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Inequality

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BLM Protestors in Oakland, CA

A Black Feminist Statement

The most general statement of our politics at the present time would be that we are actively committed to struggling against racial, sexual, heterosexual, and class oppression and see as our particular task the development of integrated analysis and practice based upon the fact that the major systems of oppression are interlocking. The synthesis of these oppressions creates the conditions of our lives. | more…

Neoliberalism is creating loneliness

Capitalism and Mental Health

This article will be released in full online January 28, 2019.

The psychoanalytical framework developed by Marxist Erich Fromm strongly challenges the dominant biological and individualistic explanations of the mental-health crisis that is now sweeping the globe. Fromm emphasized that all humans have certain needs that must be fulfilled in order to ensure optimal mental health. It follows that capitalism is crucial to determining the experience and prevalence of mental well-being, as its operations are incompatible with true human need. | more…

Reconstructed replica of the skull of “Lucy,” a 3.2-million-year-old Australopithecus afarensis

Posture Maketh the Man

In this article from Ever Since Darwin, Stephen Jay Gould describes how the Museum of Natural History’s Gobi Desert expeditions of the 1920s failed to achieve their stated purpose: to find the ancestors of man in Central Asia. In a perceptive analysis of the political role of science and of the social biases that affect thought, Gould describes how anthropologists—despite a complete lack of direct evidence—believed that human evolution was propelled by an enlarging brain, and not, as is the case, upright posture. | more…

Mythologies of State and Monopoly Power

Mythologies of State and Monopoly Power

“Mythologies,” writes veteran human rights lawyer Michael Tigar, “are structures of words and images that portray people, institutions, and events in ways that mask an underlying reality.” For instance, the “Justice Department” appears, by its very nature and practice, to appropriate “justice” as the exclusive property of the federal government. In his brilliantly acerbic collection of essays, Tigar reveals, deconstructs, and eviscerates mythologies surrounding the U.S. criminal justice system, racism, free expression, workers’ rights, and international human rights. | more…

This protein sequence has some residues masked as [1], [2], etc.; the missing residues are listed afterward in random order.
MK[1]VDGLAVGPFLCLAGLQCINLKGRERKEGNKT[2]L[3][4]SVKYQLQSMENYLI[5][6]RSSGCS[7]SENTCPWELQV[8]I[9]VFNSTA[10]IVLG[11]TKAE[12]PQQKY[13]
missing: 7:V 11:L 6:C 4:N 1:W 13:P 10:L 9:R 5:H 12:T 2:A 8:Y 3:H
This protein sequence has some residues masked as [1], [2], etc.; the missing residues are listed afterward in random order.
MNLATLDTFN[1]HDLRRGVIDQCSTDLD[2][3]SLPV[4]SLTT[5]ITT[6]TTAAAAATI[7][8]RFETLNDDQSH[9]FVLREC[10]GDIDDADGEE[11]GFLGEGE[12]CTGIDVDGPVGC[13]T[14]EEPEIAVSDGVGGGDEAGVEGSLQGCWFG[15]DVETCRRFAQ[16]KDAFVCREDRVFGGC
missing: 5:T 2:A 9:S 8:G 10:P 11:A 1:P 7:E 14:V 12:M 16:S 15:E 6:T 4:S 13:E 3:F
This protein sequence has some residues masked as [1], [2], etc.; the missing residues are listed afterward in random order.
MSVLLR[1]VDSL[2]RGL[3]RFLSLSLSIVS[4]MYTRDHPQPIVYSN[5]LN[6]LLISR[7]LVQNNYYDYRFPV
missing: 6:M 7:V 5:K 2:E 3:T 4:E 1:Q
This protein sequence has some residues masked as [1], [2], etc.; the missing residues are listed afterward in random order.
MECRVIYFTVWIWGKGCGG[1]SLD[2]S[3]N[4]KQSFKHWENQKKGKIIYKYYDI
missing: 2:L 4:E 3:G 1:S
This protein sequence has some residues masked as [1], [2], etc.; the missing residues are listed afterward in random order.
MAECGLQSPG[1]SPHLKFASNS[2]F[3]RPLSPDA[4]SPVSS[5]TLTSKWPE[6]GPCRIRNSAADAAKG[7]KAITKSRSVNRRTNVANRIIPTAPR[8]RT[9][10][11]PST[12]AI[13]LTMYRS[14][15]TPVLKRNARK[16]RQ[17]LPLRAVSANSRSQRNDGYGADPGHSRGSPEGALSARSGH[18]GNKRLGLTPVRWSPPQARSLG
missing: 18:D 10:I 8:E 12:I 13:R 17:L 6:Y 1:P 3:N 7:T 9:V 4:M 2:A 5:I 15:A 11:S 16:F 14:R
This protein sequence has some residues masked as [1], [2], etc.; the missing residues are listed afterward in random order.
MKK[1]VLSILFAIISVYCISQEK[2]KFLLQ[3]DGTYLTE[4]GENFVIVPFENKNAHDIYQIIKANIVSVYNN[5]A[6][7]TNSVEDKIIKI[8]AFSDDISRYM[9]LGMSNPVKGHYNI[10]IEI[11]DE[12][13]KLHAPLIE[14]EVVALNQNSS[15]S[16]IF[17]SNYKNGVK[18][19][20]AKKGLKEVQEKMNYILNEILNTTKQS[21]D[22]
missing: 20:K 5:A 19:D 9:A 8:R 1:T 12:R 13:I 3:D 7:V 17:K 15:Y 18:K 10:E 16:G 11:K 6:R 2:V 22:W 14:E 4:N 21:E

Cuban Doctors Provide Vaccinations in Senegal in 1973

Cuba’s First Military Doctors

In the 1960s and the context of mushrooming popular movements across the globe, the brutality of U.S. imperialism, the unreliability of the Soviet Union as an ally, and the Latin American Communist Parties’ focus on the urban working class, Cuban leaders felt beckoned to help revolutionary projects in Africa. While Cuba sent soldiers, they also sent doctors. By the end of the 1960s, when the Cuban revolutionary government had been in power for only ten years, doctors had been involved in four different African political projects. Cuba’s deployment of military doctors to Africa left profound impacts, both on the host countries and on the Cuban doctors, who were bound to secrecy and only began sharing their stories decades later. | more…

Black Lives Matter protesters kneel and raise their hands in London's Oxford Street on July 8, 2016

Beyond the Class–Race Binary

In his insightful new book, the historian David Roediger raises critical questions for scholar-activists seeking to understand white racism and contemporary capitalism and its class realities. He joins a long line of thinkers who have clearly recognized the need for both specifically racial and more universal, class-oriented programs of major social and economic change. | more…